We can imagine the international scene like a ladder, a tall ladder with the rungs spaced broadly but always just within reach.

On the bottom rung we have the cadets. We can see there hope and emotion and their potential excellence. There are those whom are accomplished and have a strong plan but most have a range of almost brilliant techniques, applied at almost the right moments. There is a lack of sharpness in ne-waza, noticeable when compared with the higher rungs. There is also a rainbow of belt colours.

The final block at the 2022 Strasbourg European Cadet Cup

At the European Cadet Cup in Strasbourg there are those from yesterday’s top rung, now in coaching roles, such as Automne Pavia (FRA), Olympic bronze medallist. She has climbed all the way from her national cadet championships, through winning 8 junior European Cup medals and on to the senior world stage.

Automne Pavia (FRA) coaching at the 2022 Strasbourg European Cadet Cup

Now coaching, Pavia is guiding the early careers of those who follow her as they do all they can to reach the same heights she did. They want to participate in the European and World Cadet Championships. They want to prove themselves. This level doesn’t have the biggest impact in the longer term but it is part of the building of the base, the foundation that holds up the rest.

There are many of the top rung judoka to be seen with the cadets. Azerbaijan’s world medallist Shikhalizada is also in Strasbourg, as well as Portugal’s Ramos. They have so much to offer the -18s, with their rounded understanding of the environments through which they will pass in the years to come.

Shikhalizada with some of the Azerbaijan National Cadet Team in Strasbourg

A rung above the cadets, this weekend we can find the juniors (-21) competing in Poznan in Poland. For them it is the beginning of making their name a longer term brand. They will be studied a little and they will rediscover those who made it through their national programmes, those they fought with when they were little, who remain both their opponents and their friends. This is a pattern that follows all judoka through their competitive years.

In Poznan the judoka are looking for selections for the continental and world level events, where maybe they can earn funding or secure places in their senior national teams for the first time. Maybe they can win a medal. These medals count, they earn a little respect and they are strong additions to the early part of a CV.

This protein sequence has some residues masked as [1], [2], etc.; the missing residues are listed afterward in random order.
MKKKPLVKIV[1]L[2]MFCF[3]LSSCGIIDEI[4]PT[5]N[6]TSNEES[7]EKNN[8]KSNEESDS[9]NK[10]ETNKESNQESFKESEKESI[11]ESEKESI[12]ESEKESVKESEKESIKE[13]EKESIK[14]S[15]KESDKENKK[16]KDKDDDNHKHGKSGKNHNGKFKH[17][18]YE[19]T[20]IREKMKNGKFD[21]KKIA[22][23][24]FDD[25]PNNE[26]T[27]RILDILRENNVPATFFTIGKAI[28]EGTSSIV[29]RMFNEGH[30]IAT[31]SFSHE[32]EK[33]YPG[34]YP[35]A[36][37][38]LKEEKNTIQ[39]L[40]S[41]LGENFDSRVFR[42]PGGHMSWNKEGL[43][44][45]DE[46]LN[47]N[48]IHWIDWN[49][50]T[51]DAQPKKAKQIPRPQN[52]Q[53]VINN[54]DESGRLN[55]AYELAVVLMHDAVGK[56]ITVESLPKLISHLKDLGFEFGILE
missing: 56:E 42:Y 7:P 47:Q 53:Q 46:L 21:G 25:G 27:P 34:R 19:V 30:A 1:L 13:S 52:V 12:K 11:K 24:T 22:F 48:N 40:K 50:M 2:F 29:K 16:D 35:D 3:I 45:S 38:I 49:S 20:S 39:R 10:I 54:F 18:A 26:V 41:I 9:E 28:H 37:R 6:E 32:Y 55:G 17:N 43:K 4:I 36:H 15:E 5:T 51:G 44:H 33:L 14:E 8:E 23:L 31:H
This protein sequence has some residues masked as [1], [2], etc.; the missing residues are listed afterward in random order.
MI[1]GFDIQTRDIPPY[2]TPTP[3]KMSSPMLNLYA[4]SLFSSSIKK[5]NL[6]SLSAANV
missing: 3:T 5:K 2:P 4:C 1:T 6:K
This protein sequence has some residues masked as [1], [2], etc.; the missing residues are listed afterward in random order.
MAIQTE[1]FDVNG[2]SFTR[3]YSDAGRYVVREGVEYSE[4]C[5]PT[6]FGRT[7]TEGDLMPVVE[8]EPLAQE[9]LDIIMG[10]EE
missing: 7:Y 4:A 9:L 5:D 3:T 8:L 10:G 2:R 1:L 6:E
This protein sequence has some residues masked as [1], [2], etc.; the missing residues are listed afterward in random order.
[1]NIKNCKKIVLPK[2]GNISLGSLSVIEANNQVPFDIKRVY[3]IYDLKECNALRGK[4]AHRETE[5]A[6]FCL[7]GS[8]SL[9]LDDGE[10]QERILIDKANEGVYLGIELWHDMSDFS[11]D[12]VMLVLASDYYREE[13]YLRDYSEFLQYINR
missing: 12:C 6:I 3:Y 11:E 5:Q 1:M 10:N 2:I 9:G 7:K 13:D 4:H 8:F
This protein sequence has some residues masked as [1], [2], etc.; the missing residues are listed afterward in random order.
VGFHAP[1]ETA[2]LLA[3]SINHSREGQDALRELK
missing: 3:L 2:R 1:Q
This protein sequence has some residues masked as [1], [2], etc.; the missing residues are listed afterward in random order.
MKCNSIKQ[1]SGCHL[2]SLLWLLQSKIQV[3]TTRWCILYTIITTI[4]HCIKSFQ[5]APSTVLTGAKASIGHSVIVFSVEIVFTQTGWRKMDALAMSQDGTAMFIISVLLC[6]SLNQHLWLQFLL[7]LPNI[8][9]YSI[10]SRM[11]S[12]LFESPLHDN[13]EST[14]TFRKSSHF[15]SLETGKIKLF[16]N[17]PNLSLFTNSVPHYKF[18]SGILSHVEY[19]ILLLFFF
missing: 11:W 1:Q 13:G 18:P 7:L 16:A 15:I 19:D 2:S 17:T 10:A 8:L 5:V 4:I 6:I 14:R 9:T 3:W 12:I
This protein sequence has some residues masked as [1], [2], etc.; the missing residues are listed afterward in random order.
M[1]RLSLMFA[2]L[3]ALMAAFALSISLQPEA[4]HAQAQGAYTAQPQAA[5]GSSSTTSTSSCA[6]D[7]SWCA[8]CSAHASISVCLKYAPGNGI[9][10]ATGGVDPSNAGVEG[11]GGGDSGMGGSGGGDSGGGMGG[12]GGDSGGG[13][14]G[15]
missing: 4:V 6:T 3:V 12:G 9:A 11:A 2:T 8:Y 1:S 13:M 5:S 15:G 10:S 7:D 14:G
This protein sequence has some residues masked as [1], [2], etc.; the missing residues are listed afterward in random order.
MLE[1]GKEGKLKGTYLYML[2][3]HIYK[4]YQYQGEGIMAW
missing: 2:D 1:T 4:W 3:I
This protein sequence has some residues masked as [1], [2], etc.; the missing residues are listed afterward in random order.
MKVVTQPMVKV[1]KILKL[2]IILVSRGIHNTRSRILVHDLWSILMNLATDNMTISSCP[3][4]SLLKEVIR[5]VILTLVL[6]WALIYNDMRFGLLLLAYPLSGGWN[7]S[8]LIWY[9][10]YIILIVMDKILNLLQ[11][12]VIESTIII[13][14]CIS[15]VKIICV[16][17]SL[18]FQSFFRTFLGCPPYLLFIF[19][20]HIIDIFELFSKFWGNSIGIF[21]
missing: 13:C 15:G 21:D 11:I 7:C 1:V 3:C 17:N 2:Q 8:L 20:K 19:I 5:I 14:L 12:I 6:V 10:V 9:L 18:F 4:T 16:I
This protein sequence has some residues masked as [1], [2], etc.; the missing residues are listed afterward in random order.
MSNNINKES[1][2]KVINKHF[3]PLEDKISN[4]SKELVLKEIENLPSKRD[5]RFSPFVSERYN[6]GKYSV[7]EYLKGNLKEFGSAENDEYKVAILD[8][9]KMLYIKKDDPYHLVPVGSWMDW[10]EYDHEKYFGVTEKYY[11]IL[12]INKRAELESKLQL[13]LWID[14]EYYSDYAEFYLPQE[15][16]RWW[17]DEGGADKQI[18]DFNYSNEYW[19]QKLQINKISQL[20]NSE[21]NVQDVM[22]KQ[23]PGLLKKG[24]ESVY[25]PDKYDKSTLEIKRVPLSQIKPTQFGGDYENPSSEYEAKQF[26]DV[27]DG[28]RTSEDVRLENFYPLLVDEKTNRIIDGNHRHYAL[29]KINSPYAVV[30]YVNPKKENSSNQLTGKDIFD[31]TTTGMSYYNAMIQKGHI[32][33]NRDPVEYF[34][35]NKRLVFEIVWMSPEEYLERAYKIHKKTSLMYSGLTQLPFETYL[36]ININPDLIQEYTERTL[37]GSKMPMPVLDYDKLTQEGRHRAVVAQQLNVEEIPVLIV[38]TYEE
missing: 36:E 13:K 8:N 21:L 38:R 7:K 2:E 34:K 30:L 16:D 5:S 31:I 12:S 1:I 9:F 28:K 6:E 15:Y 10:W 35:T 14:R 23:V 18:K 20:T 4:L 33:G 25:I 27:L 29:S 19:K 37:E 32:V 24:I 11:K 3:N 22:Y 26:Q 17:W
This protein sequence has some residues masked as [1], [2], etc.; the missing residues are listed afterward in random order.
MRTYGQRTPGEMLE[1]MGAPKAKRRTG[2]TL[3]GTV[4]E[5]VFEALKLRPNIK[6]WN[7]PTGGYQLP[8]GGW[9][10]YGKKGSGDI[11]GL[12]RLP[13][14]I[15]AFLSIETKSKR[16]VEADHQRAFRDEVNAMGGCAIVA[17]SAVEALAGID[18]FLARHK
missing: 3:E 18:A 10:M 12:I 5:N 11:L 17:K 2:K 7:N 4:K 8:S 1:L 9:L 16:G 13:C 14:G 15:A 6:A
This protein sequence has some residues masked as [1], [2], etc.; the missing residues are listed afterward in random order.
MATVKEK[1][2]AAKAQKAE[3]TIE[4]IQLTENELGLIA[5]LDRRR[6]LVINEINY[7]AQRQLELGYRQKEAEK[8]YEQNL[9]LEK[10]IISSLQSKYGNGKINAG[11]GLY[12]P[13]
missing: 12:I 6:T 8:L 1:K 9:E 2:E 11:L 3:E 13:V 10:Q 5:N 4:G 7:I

With the -21 judoka there is a galvanising of style, a more balanced response to both winning and losing. There is a relationship being cemented with coaches and coaching and there is an understanding of the consequences of their actions. They have many, many contests already tucked under their belt and their experiences are significant. They have a game plan, they have processes for refuelling and they are often serious.

Above the juniors on this ladder are the seniors. This weekend they are in Dubrovnik in Croatia at a senior European Cup. There is no multicoloured belt system, almost exclusively black. Now they are vying for position on their national teams, searching for the selections and development that will take them into the World Judo Tour. It seems they are almost there but even at this level there are no guarantees of progress.

Dubrovnik 2022

These seniors, they can look down at the distance they have climbed but also look up and see that there are still many rungs to climb. Team GB coach at the London 2012 Olympics, Luke Preston, the coach of Olympic medallist Karina Bryant, is still out on the European Cup circuit because it has value, “The European Cups are great events and are real stepping stones into the higher leagues of judo. Like the Continental Opens, when a player medals at these events it is an indicator that they have the potential to step up to the World Tour level and have success.”

One of Luke Preston's senior judoka, Nina Solley (GBR) on her way to the final in Dubrovnik

So this weekend, in France, Poland and Croatia, there is a huge amount of development work being done. The cadets are looking up, as are the juniors. But make no mistake, seniors are too because their next rung up is the Tour and above that is the world championship level and above that is the Olympic Games. Each rung is a giant step and comes with essential knowledge and experience that fills the required richness of an elite career in judo. This ladder is the route to the top of the world and the cadets in Strasbourg, particularly, are taking that very first elevation to the first rung.

Some of Azerbaijan's cadets, future stars if they can keep climbing the ladder
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